Not all Canadian youth are responding to drug treatment programs in the fight against depression, according to Dr. Roberto Sassi of McMaster University.
The professor was speaking at the CameronHelps annual general meeting March 1, 2012 in Mississauga. There is an opportunity to do more research about the impact of exercise therapy programs on youth because the need is definitely there to supplement traditional methods of treatment, he said.
As Dr. Sassi notes, there is a resistance among children and young adults to engage in therapy. As well, long-term participation rates among youth in using drug therapy isn’t very high, as up to 40 % of patients drop out of their programs within eight weeks, Dr. Sassi said. There is also the stigma young people feel about going to a hospital for treatment for depression and taking drugs, he adds.
Additionally, studies have shown that there is also a less than stellar response to drug treatment. Up to 50% of young patients have only partial positive effects from taking traditional medication, Dr. Sassi said.
On the other hand, exercise provides a host of benefits to youth, he said, such as: no side effects, higher self-esteem, a sense of accomplishment and a biological release of positive chemicals. Kids are more accepting of exercise programs, there are health side-benefits and it’s a diversion from their depression, he adds.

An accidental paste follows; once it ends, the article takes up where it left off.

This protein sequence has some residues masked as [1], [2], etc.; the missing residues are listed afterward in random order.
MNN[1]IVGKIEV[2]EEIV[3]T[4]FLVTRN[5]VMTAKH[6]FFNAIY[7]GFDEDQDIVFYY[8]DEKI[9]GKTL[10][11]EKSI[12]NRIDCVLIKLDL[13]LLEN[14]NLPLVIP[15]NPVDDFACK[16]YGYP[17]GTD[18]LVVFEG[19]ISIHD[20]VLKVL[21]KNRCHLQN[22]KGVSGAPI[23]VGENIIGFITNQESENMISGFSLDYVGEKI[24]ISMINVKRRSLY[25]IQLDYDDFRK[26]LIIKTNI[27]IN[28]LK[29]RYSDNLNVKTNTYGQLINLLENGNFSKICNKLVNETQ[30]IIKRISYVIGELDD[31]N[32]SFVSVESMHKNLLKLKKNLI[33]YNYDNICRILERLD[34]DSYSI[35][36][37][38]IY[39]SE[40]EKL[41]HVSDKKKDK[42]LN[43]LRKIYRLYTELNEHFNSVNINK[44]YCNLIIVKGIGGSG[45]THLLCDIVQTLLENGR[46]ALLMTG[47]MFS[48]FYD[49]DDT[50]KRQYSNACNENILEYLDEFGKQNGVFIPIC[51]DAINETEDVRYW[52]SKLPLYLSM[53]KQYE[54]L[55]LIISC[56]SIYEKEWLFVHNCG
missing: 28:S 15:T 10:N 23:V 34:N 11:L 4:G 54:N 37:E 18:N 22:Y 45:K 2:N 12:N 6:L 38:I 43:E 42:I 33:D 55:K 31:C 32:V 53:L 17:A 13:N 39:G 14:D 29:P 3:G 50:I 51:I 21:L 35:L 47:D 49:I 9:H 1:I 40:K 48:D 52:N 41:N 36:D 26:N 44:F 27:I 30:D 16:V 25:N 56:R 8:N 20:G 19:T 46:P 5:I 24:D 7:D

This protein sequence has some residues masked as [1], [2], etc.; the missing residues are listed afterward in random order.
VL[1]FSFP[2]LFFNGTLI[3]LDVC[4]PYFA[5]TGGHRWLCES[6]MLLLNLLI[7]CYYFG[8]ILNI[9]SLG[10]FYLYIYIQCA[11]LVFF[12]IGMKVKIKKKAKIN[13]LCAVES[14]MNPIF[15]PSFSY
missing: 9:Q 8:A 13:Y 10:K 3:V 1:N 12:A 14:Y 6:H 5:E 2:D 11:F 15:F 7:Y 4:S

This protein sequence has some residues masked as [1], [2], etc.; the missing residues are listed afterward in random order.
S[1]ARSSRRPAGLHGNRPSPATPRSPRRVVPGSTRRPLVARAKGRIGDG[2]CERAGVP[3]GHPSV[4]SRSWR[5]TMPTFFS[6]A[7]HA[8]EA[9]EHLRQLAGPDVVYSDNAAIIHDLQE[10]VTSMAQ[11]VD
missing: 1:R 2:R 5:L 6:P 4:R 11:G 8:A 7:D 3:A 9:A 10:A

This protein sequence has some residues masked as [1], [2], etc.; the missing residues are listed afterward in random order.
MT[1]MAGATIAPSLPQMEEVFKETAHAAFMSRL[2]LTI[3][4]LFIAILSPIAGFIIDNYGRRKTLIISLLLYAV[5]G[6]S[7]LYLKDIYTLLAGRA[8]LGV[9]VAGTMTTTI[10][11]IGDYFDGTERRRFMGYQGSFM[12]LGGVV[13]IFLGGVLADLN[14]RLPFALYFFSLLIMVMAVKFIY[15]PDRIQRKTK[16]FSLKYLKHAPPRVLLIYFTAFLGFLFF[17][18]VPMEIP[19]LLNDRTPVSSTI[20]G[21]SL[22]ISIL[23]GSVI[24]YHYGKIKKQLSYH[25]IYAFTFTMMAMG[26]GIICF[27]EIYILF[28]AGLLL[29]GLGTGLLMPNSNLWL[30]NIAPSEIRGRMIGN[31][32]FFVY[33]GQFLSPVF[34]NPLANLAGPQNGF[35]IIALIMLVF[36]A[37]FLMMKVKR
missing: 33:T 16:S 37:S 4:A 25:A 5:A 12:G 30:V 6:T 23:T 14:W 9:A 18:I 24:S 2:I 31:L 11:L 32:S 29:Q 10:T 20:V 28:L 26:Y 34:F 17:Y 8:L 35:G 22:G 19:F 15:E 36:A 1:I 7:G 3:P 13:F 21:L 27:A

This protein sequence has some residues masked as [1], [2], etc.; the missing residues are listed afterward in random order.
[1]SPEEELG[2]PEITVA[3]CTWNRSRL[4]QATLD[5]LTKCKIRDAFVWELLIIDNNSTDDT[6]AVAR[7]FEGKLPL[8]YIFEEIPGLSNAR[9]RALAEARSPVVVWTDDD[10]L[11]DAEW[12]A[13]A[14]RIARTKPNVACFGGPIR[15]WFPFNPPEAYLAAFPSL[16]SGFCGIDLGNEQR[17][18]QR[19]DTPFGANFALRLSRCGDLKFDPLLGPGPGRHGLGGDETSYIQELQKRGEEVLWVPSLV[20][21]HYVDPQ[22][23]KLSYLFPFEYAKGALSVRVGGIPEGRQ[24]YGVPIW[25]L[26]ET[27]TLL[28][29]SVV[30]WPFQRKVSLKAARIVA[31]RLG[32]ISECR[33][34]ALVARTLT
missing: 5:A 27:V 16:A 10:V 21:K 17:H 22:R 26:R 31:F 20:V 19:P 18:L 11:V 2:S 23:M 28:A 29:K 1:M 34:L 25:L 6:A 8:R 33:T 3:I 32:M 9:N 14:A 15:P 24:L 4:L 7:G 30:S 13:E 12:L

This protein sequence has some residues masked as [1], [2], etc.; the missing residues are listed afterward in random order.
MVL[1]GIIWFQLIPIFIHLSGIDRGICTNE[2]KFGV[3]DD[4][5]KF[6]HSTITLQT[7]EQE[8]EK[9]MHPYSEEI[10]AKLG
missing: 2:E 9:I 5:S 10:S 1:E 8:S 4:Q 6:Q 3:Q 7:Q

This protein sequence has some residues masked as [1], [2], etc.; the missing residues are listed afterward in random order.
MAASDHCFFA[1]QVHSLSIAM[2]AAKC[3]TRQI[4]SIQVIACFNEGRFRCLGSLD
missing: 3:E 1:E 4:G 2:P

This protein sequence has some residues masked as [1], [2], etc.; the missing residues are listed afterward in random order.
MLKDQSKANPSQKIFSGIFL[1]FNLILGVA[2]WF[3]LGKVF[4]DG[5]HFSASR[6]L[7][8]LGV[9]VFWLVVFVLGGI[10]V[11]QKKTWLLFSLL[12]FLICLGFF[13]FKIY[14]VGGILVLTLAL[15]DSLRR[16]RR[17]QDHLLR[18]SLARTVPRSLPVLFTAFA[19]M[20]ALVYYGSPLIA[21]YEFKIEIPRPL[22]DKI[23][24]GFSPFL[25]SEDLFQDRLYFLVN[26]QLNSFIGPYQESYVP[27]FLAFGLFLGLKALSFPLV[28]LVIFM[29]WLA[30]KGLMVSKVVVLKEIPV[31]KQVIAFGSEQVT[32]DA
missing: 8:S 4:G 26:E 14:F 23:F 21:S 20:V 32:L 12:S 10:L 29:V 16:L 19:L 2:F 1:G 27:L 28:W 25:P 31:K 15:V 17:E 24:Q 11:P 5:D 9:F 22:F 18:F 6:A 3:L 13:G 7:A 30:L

Since 2001 there have been about five reviews of exercise as therapy for depressed youth, but the parameters have not always focused just on teens and run therapy programs. However, there is good evidence that with better fitness, there is a reduction of depression among participants, Dr. Sassi notes. He also stated that in some cases, physical activity was shown to be just as effective as drug therapy in treating mental health issues.
Dr. Sassi said McMaster University is excited about partnering with CameronHelps to do further research to determine the influence of physical activity on depression and mental illness. They will be developing a questionnaire and database for participants of the CameronHelps-supported run therapy programs in Toronto, Waterloo and Mississauga which run for 13 weeks in the spring of 2012.
The research will help the University understand why some individuals improve through different means of treatment and why other’s don’t. The research may show that there are different pathways to treatment and help to understand mitigating factors, he said.